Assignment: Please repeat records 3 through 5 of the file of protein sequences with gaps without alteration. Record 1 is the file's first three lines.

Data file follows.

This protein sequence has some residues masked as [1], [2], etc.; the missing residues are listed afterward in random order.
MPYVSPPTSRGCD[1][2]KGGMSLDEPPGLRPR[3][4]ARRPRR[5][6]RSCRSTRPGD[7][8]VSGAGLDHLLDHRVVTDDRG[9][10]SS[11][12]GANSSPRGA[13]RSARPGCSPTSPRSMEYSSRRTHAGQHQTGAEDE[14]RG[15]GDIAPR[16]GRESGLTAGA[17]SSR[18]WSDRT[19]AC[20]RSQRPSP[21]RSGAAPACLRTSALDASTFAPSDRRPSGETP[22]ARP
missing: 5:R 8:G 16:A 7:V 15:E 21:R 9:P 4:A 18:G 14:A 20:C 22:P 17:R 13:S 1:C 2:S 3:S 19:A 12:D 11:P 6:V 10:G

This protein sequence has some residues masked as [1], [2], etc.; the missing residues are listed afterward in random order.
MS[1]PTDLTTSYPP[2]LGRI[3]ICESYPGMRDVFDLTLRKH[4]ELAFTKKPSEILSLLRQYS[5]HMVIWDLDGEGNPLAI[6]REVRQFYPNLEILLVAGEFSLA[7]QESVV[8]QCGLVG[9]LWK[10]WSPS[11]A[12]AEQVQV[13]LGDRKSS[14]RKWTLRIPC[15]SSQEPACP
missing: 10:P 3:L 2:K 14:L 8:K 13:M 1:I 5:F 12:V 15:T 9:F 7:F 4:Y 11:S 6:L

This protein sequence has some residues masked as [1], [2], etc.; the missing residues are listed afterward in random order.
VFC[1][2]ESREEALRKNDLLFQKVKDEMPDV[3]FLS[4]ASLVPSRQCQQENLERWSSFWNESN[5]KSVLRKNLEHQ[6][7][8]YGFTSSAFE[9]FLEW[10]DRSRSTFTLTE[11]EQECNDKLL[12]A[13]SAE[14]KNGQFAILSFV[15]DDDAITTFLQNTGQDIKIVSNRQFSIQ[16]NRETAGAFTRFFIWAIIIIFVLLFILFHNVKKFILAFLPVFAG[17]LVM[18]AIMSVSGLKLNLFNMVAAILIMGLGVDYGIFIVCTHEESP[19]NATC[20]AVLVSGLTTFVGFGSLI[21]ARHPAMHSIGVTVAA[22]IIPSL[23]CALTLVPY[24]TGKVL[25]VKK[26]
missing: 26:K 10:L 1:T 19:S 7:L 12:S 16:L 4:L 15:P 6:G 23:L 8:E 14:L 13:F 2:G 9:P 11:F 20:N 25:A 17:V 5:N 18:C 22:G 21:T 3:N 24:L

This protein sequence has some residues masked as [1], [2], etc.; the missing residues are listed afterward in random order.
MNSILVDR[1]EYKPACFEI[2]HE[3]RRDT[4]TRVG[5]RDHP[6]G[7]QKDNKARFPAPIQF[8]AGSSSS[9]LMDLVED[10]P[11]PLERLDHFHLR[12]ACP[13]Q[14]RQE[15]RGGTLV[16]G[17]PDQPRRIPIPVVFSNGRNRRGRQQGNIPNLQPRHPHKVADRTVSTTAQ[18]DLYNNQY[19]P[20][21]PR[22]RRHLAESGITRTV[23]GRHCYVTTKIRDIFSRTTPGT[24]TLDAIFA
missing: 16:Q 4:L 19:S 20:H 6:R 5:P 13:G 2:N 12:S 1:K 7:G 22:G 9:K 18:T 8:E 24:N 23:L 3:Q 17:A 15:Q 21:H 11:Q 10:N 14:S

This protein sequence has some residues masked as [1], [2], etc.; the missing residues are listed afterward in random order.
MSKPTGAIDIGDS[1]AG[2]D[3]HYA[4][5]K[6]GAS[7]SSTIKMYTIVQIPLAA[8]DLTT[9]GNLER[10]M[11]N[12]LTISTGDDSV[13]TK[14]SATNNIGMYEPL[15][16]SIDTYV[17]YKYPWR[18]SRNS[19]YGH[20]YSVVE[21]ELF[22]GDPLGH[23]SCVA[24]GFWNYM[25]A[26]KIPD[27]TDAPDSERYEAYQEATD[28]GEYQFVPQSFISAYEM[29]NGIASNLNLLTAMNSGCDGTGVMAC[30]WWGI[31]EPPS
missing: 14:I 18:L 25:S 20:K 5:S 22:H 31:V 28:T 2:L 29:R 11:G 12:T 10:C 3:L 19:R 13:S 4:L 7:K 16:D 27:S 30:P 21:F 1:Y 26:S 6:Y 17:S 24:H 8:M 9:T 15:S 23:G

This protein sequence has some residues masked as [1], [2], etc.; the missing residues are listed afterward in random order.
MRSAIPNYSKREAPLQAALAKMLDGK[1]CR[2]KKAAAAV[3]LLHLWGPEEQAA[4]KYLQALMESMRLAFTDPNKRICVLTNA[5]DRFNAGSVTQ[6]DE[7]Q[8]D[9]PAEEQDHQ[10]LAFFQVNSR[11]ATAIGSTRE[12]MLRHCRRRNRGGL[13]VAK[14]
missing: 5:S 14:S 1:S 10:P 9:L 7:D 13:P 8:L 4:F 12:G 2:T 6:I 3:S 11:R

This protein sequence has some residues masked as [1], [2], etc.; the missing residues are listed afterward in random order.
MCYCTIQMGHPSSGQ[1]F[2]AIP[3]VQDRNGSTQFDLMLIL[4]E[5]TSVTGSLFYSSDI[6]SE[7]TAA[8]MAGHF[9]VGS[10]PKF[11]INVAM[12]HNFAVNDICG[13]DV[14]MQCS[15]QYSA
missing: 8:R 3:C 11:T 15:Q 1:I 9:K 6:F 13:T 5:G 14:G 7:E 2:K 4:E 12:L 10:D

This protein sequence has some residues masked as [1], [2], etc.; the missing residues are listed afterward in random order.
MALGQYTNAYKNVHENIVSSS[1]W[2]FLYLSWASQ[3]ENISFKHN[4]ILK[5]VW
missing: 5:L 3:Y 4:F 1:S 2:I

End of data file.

This protein sequence has some residues masked as [1], [2], etc.; the missing residues are listed afterward in random order.
VFC[1][2]ESREEALRKNDLLFQKVKDEMPDV[3]FLS[4]ASLVPSRQCQQENLERWSSFWNESN[5]KSVLRKNLEHQ[6][7][8]YGFTSSAFE[9]FLEW[10]DRSRSTFTLTE[11]EQECNDKLL[12]A[13]SAE[14]KNGQFAILSFV[15]DDDAITTFLQNTGQDIKIVSNRQFSIQ[16]NRETAGAFTRFFIWAIIIIFVLLFILFHNVKKFILAFLPVFAG[17]LVM[18]AIMSVSGLKLNLFNMVAAILIMGLGVDYGIFIVCTHEESP[19]NATC[20]AVLVSGLTTFVGFGSLI[21]ARHPAMHSIGVTVAA[22]IIPSL[23]CALTLVPY[24]TGKVL[25]VKK[26]
missing: 26:K 10:L 1:T 19:S 7:L 12:S 16:L 4:L 15:P 6:G 23:L 8:E 14:L 13:F 2:G 9:P 11:F 20:N 25:A 17:V 5:N 18:C 22:G 21:T 3:N 24:L

This protein sequence has some residues masked as [1], [2], etc.; the missing residues are listed afterward in random order.
MNSILVDR[1]EYKPACFEI[2]HE[3]RRDT[4]TRVG[5]RDHP[6]G[7]QKDNKARFPAPIQF[8]AGSSSS[9]LMDLVED[10]P[11]PLERLDHFHLR[12]ACP[13]Q[14]RQE[15]RGGTLV[16]G[17]PDQPRRIPIPVVFSNGRNRRGRQQGNIPNLQPRHPHKVADRTVSTTAQ[18]DLYNNQY[19]P[20][21]PR[22]RRHLAESGITRTV[23]GRHCYVTTKIRDIFSRTTPGT[24]TLDAIFA
missing: 16:Q 4:L 19:S 20:H 6:R 5:P 13:G 2:N 12:S 1:K 7:G 22:G 9:K 18:T 8:E 24:N 23:L 3:Q 17:A 15:Q 21:H 11:Q 10:N 14:S

This protein sequence has some residues masked as [1], [2], etc.; the missing residues are listed afterward in random order.
MSKPTGAIDIGDS[1]AG[2]D[3]HYA[4][5]K[6]GAS[7]SSTIKMYTIVQIPLAA[8]DLTT[9]GNLER[10]M[11]N[12]LTISTGDDSV[13]TK[14]SATNNIGMYEPL[15][16]SIDTYV[17]YKYPWR[18]SRNS[19]YGH[20]YSVVE[21]ELF[22]GDPLGH[23]SCVA[24]GFWNYM[25]A[26]KIPD[27]TDAPDSERYEAYQEATD[28]GEYQFVPQSFISAYEM[29]NGIASNLNLLTAMNSGCDGTGVMAC[30]WWGI[31]EPPS
missing: 14:I 18:L 25:S 20:K 5:S 22:H 31:V 28:T 2:L 29:R 11:G 12:T 10:C 3:L 19:R 13:S 4:L 7:K 16:D 27:S 30:P 21:F 1:Y 26:S 6:Y 17:S 24:H 8:M 9:T 15:S 23:G